- 1 onion
- 6 tablespoons ghee or grass-fed butter (or extra virgin olive oil)
- Black pepper and sea salt
- 1 box (250 g) oyster mushrooms
- 2 bundles of green asparagus (or 14 large white)
- 4 organic free-range eggs (vegan option: see tips)
- Large handful parsley
Are you looking for healthy dinner inspiration to serve on busy weekdays?
Treat yourself to these Asparagus à la flamande with Baked Oyster Mushrooms. A delicious Belgian classic that is quick and easy to make + filled with vitamins, fiber, healthy fats and most of all.. flavor!
Did you know that asparagus, just like Brussels sprouts and kale, contain special antioxidants that fight free radicals? Great for glowing skin and to boost your gut health. You can use green or white asparagus, I love both :)
If you’d like to make a vegan version of this dish, replace the eggs with crunchy baked tempeh like the one in this recipe for grilled vegetable skewers.
Can’t find any oyster mushrooms? Replace them with cremini mushrooms, morel mushrooms, shiitake, Portobello…
Next week I’ll be back with another recipe from Go Keto, some inspiration for barbecue season.
Asparagus à la flamande with Baked Oyster Mushrooms (Go Keto)
- Finely chop the onion. Heat a spoonful of butter in a large frying pan and bake the onion until softened. Season with pepper and salt.
- Tear or slice the oyster mushrooms into bite size pieces (both the cap and stem). Add them to the frying pan with an extra spoonful of butter and bake until golden. Season to taste.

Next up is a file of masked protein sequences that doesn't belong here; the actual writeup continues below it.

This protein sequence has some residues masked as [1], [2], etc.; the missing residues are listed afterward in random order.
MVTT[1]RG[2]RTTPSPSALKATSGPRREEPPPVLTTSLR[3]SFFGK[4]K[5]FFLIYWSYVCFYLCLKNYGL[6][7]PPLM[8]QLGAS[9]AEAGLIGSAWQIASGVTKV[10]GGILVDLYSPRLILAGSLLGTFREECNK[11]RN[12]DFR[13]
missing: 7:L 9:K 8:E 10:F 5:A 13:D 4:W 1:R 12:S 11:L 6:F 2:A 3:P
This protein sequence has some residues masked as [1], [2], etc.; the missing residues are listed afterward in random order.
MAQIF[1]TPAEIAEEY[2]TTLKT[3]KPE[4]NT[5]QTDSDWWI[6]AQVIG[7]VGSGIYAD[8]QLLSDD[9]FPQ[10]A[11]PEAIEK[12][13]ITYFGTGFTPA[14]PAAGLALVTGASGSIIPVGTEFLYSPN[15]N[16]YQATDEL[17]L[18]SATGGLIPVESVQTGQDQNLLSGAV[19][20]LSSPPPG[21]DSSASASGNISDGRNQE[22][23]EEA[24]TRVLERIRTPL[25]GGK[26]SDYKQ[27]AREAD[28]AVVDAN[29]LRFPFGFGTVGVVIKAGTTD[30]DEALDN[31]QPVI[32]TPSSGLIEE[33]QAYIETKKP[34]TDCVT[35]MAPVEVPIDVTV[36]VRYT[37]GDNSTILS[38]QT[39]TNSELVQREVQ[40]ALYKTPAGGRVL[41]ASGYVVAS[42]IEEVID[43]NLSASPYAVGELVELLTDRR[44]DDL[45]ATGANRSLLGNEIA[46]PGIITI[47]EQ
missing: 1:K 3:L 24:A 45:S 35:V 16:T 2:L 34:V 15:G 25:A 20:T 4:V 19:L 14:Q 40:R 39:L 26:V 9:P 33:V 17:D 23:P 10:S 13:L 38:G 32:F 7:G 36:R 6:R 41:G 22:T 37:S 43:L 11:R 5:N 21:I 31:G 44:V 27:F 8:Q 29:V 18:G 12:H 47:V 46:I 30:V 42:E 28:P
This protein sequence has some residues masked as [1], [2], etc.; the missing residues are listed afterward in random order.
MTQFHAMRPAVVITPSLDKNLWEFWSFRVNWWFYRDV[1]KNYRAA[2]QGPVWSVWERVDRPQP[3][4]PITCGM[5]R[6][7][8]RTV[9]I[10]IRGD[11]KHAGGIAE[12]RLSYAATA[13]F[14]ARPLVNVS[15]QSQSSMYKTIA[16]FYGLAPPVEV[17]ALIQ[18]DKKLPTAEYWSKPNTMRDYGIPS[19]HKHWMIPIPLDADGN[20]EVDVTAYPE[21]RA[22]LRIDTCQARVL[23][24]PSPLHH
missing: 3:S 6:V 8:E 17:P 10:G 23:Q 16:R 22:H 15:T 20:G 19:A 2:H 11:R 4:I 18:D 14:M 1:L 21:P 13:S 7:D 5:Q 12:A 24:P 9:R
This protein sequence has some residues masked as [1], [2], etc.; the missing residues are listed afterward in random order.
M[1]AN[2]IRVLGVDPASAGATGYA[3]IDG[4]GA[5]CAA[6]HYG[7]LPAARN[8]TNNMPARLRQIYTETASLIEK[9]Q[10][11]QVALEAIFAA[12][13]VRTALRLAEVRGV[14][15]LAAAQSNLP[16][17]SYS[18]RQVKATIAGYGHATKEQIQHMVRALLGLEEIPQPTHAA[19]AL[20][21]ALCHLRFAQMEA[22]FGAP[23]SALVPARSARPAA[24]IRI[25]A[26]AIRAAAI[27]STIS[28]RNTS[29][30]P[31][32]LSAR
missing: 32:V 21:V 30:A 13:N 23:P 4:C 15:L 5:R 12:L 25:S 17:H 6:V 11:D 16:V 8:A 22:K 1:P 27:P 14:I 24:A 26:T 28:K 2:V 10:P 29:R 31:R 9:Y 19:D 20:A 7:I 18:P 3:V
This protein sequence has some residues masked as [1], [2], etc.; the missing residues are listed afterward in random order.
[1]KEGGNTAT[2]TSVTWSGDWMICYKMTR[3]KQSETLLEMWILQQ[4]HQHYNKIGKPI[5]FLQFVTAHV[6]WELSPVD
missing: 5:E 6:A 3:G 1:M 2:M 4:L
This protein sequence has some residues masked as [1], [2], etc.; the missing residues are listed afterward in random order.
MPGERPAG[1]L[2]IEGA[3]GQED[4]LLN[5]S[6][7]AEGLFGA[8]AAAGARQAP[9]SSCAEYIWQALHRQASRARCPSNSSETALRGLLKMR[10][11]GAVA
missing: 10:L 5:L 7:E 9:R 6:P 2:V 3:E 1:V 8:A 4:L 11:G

- Heat two tablespoons of butter in a second frying pan for the asparagus. Slim stems don’t need to be peeled but do discard the tough ‘woody’ bottoms by bending the bottom of the asparagus until they snap or by cutting off the bottom inch with a knife. Bake the asparagus until just tender. Season with pepper and salt.
- In the meantime, softly boil the eggs (5 to 6 minutes) or poach them.
- Serve the baked asparagus with the oyster mushrooms and eggs. Garnish with finely chopped parsley and if desired, an extra spoonful of melted butter. I also like add a squeeze of lemon juice to brighten up the dish.
JULIE’S TIPS & TRICKS:
- White asparagus are the young sprouts of the asparagus plant, the part that grows underground. Green asparagus are the ‘adult’ version that grow above ground. The heads are particularly rich in B vitamins, great to boost your energy!
- I love adding a clove of garlic to spice up the flavor.
- Would you like to turn this dish into a vegan recipe? Replace the eggs with crunchy baked smoky tempeh (available at most health food stores) and the butter with extra virgin olive oil.
Nutritional value (per person)
Net carbs 12 g
Protein 18.7 g
Fats 46.2 g
How do you like to serve asparagus?
Do you prefer the white ones or the green variety… or do you love both? :)
Leave a comment down below.